Batting Average and Exit Velocity
To strip out the influence of luck and defense, and focus merely on quality of contact, we can look at a hitter’s average exit velocity. This statistic measures the speed of hits off the bat, and can be used as a proxy to judge how well the hitter is striking the ball. Harper fares well by this metric, with a 92 mph average exit velocity that measures up favorably against some of the MLB’s best players. The chart below shows this fact, while also showing what an outlier Harper’s low average is for someone hitting the ball so hard.
Expected Batting Average and Exit Velocity
Luckily for us, MLB’s Statcast also has a statistic called Expected Batting Average (xBA) - basically an abstraction of batting average which removes the influence of luck and the role of BABIP in determing one’s average, and relying on the underlying quality of contact. Here’s the definition of xBA straight from the Statcast website:
- Expected Batting Average (xBA)
- Expected batting average (xBA) is formulated using the Statcast metric Hit Probability, which was introduced before the 2017 season. With Hit Probability, each batted ball is assigned a percentage based on how often comparable balls – in terms of exit velocity and launch angle – have become hits since Statcast was implemented Major League wide in 2015. For example, a batted ball with a Hit Probability of 70 percent is given that figure because balls with a similar exit velocity and launch angle have become hits seven out of 10 times.
Knowing the expected outcomes of each individual batted ball from a particular player over the course of a season allows for the formation of said player’s expected batting average on balls in play. Real-world strikeout totals are then added in, resulting in a player’s seasonal expected average based on the quality of contact, instead of the actual outcomes.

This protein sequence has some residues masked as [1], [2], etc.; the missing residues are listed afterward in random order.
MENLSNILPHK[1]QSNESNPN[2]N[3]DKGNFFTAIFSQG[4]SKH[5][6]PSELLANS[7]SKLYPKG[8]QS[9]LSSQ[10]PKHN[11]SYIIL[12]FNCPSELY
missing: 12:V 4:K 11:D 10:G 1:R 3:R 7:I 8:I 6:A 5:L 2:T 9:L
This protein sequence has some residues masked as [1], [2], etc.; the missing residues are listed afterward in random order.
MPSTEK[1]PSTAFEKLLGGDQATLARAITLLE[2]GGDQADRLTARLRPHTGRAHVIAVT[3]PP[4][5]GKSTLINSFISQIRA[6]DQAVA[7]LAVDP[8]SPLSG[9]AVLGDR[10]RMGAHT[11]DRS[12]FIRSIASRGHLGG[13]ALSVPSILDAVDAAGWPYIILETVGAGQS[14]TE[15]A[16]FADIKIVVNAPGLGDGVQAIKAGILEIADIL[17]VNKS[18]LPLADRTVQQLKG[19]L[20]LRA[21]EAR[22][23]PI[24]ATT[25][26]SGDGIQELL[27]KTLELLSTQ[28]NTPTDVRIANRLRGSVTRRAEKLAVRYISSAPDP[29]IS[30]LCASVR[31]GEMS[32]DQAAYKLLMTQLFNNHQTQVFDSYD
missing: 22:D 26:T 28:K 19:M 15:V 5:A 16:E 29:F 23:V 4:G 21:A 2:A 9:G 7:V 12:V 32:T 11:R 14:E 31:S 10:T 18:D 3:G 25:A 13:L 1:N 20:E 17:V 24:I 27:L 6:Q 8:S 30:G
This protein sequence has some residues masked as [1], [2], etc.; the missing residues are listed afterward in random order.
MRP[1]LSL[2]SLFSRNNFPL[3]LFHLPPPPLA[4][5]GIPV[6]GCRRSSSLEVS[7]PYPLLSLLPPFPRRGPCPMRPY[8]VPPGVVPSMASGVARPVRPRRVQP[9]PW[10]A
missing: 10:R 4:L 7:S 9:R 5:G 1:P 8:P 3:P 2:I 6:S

Expected batting average is more indicative of a player’s skill than regular batting average, as xBA removes defense from the equation. Hitters, and likewise pitchers, are able to influence exit velocity and launch angle but have no control over what happens to a batted ball once it is put into play.
This chart, which merely substitutes xBA for BA, gives a much more favorable impression of Harper’s performance so far. Instead of a .238 hitter, xBA judges Harper as having the underlying qualities of a .300+ hitter, with a batted-ball profile very similar to that of Mike Trout.
So, back to the original question: should Harper expect positive regression in his batting average moving forward? The numbers clearly indicate yes, provided that he continues to make hard contact as he has done so far this season. Moving forward, it will be interesting to track his underlying hitting statistics (exit velocity, BB% and K%) and see if the the ongoing disparity between hit quality and batting average continues, or if this early-season trend is ironed out by the ups and downs of Lady Luck.
All statistics and graphics generated using analysis tools from MLB Statcast